Discourse Community or Cultural Conventions: Rhetorical Analysis of Research Abstracts

| September 25, 2009
Discourse Community or Cultural Conventions: Rhetorical Analysis of Research Abstracts

Keywords: Rhetoric, Abstracts, Cultural Conventions, Discourse

Dr. Ali Akbar Ansarin and Farzad Rashidi
University of Tabriz, Iran

Bio Data
Ali Akbar Ansarin is an assistant professor at the Department of English at the University of Tabriz, Iran, where he teaches Second Language Acquisition, Psycholinguistics, Contrastive Linguistics, Advanced Writing among other courses both at graduate and undergraduate levels. He is currently the head of the department. He received his MA in Linguistics from AMU and his PhD in English from Panjab University, India.

Farzad Rashidi was a post graduate student at the Department of English, University of Tabriz from 2003 to 2005. He received his MA ELT in 2005 and has taught English for Specific purposes in various disciplines.

Rhetorical needs and conventions of various genres have been studied by researchers such as Swales (1990), Bhatia (1993), Dudley-Evens (1994), Ozturk (2006), and others. Such studies would help researchers across borders to develop awareness and mastery over these conventions which would finally lead to formation of specific genres. Some scholars believe that researchers are influenced by their native language writing culture. On the other hand, some other researchers are of the opinion that in the light of familiarity with a particular genre some cognitive structuring or socio-rhetorical networks are established. Consequently, these networks create assimilation within a particular discourse community because it is assumed that these networks are discourse community properties rather than being cultural or national properties.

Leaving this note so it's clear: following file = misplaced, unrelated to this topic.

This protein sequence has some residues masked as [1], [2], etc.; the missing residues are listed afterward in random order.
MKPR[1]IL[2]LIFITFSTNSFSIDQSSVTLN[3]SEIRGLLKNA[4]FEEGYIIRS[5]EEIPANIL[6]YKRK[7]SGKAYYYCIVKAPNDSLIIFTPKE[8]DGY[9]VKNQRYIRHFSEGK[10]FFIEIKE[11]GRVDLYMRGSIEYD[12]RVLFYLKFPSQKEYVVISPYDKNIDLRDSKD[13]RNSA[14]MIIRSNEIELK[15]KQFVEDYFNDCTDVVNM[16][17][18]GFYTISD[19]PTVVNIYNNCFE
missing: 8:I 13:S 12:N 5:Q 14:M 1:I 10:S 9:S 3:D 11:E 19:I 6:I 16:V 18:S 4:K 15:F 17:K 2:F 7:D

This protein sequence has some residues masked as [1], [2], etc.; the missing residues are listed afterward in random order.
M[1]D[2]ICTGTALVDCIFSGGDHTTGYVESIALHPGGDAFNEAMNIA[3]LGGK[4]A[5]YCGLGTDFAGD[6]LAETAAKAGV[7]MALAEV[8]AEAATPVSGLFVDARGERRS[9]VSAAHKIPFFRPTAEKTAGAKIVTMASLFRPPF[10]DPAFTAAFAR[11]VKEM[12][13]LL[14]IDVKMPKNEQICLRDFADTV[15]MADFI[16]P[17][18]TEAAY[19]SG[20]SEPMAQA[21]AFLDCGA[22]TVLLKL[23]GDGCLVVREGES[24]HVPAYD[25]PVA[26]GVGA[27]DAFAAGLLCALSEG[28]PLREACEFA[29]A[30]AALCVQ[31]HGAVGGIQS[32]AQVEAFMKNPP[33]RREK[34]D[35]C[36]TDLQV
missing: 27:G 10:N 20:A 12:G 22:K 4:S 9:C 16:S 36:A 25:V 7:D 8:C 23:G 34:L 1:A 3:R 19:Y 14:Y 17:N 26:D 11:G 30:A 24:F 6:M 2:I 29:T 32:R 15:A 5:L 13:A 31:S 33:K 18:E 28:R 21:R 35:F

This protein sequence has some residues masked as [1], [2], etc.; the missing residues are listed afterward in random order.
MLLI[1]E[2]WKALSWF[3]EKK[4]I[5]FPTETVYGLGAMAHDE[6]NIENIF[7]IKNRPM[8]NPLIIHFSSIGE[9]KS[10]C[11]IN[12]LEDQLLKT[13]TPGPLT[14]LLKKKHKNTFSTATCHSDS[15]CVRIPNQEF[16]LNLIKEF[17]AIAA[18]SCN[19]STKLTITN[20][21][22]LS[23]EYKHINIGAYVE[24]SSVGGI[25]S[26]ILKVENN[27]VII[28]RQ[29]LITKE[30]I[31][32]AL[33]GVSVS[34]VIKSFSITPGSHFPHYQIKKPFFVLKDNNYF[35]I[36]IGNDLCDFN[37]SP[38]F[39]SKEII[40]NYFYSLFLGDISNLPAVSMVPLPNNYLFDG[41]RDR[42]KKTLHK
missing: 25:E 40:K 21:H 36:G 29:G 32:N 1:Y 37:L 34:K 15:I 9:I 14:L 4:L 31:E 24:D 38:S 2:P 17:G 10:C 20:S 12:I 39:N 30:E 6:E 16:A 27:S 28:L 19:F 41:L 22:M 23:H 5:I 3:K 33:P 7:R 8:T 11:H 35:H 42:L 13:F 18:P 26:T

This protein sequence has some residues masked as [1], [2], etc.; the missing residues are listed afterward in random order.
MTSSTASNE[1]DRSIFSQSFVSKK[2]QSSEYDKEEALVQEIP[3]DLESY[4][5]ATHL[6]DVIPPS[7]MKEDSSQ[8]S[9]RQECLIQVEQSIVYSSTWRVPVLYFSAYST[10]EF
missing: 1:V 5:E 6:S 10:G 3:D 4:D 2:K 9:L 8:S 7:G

Appealing to Bhatia’s argument for similarity of contextual configuration of research article introductions with research article abstract, in this study we analyze the generic structure of the moves as an index of rhetorical behavior and attitude towards certain genre and discourse type, or cultural community, by English and Persian speakers while writing research article abstracts in English. Sixty abstracts written by these two groups were analyzed to find the trends in establishing a territory, establishing a niche, and occupying a niche as set conventions or moves for writing abstracts.

The analysis of the results revealed that, in general, both groups responded similarly to using such moves. The groups differed only at micro-level analysis when the sub-moves were compared. However, the difference was limited to their preference for announcing the present research which is a subcategory of occupying a niche move. No further difference was found in using these conventions. The findings suggest that in the field of applied linguistics, research article abstract writers manifest their affinity to rhetorical behavior of discourse community rather than to their national community and native language writing culture.


See pages 52-74

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Category: Main Editions, Volume 11 Issue 3